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Last week’s blog highlighted six General Themes, which can be organized to describe one’s work personality. This week we’re delving deeper to explore interests that align with those themes. Consider these questions…Are you more excited by nature and agriculture or financing and investing? Are you more of a math and science person or does visual arts and design peak your interest? Are you more of a politics and public speaking or counseling and helping others type? Does the work you are doing or want to do match up with your interests? Think about your child, spouse or friends – are they pursuing a good fit between their interests and occupation?  Sadly, many people will answer “no” to this question. The good news is that by knowing your interests you can easily identify occupations that may be a good fit for you!

Let’s take a look at which interests correspond to each of the six General Themes!

(S) SOCIAL: Is all about helping, instructing, and caring for others.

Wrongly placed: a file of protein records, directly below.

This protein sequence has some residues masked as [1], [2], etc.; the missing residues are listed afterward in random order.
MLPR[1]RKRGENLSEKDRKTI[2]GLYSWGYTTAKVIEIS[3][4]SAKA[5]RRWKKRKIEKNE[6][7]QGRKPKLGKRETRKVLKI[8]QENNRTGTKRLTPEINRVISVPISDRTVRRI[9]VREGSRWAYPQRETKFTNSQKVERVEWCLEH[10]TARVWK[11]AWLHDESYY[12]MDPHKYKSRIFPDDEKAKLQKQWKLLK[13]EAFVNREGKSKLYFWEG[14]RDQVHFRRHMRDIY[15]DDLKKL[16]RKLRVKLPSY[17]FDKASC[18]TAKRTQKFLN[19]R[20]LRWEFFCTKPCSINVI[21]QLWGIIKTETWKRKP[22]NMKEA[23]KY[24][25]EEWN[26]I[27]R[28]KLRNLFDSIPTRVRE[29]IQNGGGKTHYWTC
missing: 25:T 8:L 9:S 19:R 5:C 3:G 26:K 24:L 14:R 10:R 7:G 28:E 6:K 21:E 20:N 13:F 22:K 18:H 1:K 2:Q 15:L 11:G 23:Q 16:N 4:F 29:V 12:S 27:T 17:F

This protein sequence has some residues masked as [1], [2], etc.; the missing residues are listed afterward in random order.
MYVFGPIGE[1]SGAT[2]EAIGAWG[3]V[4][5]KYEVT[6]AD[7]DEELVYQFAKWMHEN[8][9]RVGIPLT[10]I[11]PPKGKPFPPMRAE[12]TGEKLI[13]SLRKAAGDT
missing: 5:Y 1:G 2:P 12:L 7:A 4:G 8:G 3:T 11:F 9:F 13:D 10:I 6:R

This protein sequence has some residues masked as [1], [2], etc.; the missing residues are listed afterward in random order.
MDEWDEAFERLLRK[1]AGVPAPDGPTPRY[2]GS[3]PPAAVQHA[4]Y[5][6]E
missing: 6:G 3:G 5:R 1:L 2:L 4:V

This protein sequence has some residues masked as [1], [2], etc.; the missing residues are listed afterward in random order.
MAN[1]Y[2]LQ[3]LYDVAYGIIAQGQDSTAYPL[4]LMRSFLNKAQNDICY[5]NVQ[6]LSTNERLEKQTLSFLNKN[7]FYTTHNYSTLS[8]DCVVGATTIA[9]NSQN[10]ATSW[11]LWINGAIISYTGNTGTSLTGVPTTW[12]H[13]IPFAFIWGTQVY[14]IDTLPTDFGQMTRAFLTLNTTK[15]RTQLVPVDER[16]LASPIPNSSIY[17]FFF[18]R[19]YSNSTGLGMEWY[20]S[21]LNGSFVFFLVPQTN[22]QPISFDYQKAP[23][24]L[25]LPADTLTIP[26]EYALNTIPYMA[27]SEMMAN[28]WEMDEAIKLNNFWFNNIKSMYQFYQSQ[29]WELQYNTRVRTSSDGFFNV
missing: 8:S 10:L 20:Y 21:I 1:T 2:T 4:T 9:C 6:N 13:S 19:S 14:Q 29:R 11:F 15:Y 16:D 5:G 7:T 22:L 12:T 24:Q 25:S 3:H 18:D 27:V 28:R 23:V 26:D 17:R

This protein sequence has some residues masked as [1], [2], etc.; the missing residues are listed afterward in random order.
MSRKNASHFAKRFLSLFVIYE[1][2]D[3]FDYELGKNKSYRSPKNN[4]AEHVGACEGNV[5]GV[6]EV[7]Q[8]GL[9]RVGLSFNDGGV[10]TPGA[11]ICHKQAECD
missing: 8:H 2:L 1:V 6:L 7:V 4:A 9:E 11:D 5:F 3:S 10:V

• Corresponding Interests:
  • Religion & Spirituality
  • Counseling & Helping
  • Teaching & Education
  • Human Resources & Training
  • Social Sciences
  • Healthcare Services

 
(A) ARTISTIC:  Is all about creating and enjoying art.

  • Corresponding Interests:
  • Writing & Mass Communication
  • Culinary Arts
  • Performing Arts
  • Visual Arts & Design

 
 (R) REALISTIC:  Is all about physical activity.

  • Corresponding Interests:
  • Nature & Agriculture
  • Athletics
  • Military
  • Computer Hardware & Electronics
  • Protective Services

 
(E) ENTERPRISING: Is all about leading and influencing others.

  • Corresponding Interests:
  • Politics & Public Speaking
  • Management
  • Marketing & Advertising
  • Sales
  • Law
  • Entrepreneurship